August DIY Update:
In the Western states, our summer dry season is approaching its end. (Sometimes in a fiery burst of heat. Our sympathy to the folks currently threatened by active wild fires; we're feeling very lucky NOT to be fighting big wildfires yet in the Okanogan County this year, for once.)
|Our wood shed - already stocked|
with about 1 winter's supply
for our rocket mass heater
If you need a woodshed, or a bigger or better woodshed, to hold all that lovely wood you've harvested and split this spring, it would be a REALLY good end-of-August project for this week.
Properly dried and stored fire wood can provide more than double the same heating energy as damp or green wood. (Soaking-wet wood can act as a fire extinguisher, meaning dry wood is infinitely more effective as a heating fuel.)
A good woodshed is not just storage out of the rain – it's a clever wood-drying machine. The shape and structure promote great ventilation, often using slatted sides or racks, and sometimes featuring dividers so you can run two years' supply side-by-side with ventilation between each row. Good wood sheds keep not just rain but groundwater and evaporating moisture from remaining anywhere near your precious fuel stores.
A good wood shed should be so well-ventilated it's almost windy inside. If your climate is very humid and foggy, you might need to consider a design with some heating function to dry the air - perhaps an enclosed shed whose metal or clear plastic roof helps it functions like a solar dehydrator, or a storage attached to your heated space such as a mud-room, lean-to, or the back corner of a shop or barn.
(In most climates, these heated spaces are not necessary to achieve dry wood, and the risk of bringing wood-eating bugs into a large wooden building may outweigh the convenience and drying speed associated with heated spaces.)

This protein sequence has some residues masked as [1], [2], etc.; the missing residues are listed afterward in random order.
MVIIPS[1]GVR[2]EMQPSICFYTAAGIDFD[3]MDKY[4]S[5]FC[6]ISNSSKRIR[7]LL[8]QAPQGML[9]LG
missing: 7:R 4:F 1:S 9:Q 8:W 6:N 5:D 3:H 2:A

Common structures that can double as wood-drying storage include a well-ventilated greenhouse, barn, daylight basement, or a temporary fabric structure such as a canopy tent or suspended rain-fly tarp.
Bad ideas for wood sheds include almost all tarped-over woodpiles on the ground. Unfortunately, these often act more as moisture-trapping mushroom farms than as dry storage. Basements are another location that may be useable for storing already-dried wood, but may be too damp or lack the necessary ventilation for a reasonably fast initial drying and curing process.
If you would not leave books or linens in your wood storage, for fear of damp and mold, consider improving it.
|Assembling a 24-foot-wide bow shed carport|
(yes, it's taller than our 24x36 cabin)
We are also in the middle of building an extra-big carport, using the largest approved size of “bow-truss” from some university extension service barn plans we found online.
The main motive for this project is actually ice-free access to our vehicles while Ernie recovers from an elective surgery this fall. But I'm definitely looking forward to stacking a little bit of extra firewood in here for convenient access this winter. (and possibly to creating an entryway/greenhouse....)
Here are some great resources for building an inexpensive, spacious woodshed:
Simple shed roof with tilt-up walls:
A bow-shed greenhouse much like ours (this company does sell plans and accessories, but similar plans are also available elsewhere for free).
Barn construction details for those with loftier ambitions - MANY designs and details free to download from North Dakota extension service, well-adapted for snow and wind loads:
Many barn and shed (and other ag building) plans from Tennesee extension service– try #6100 for a nice simple shed, or #6298 for a gothic-arch bow-shed, greenhouse, or carport:
If you already have a woodshed you love, please send a picture, or share pictures or links in the comments below.
Thanks for reading!
Erica and Ernie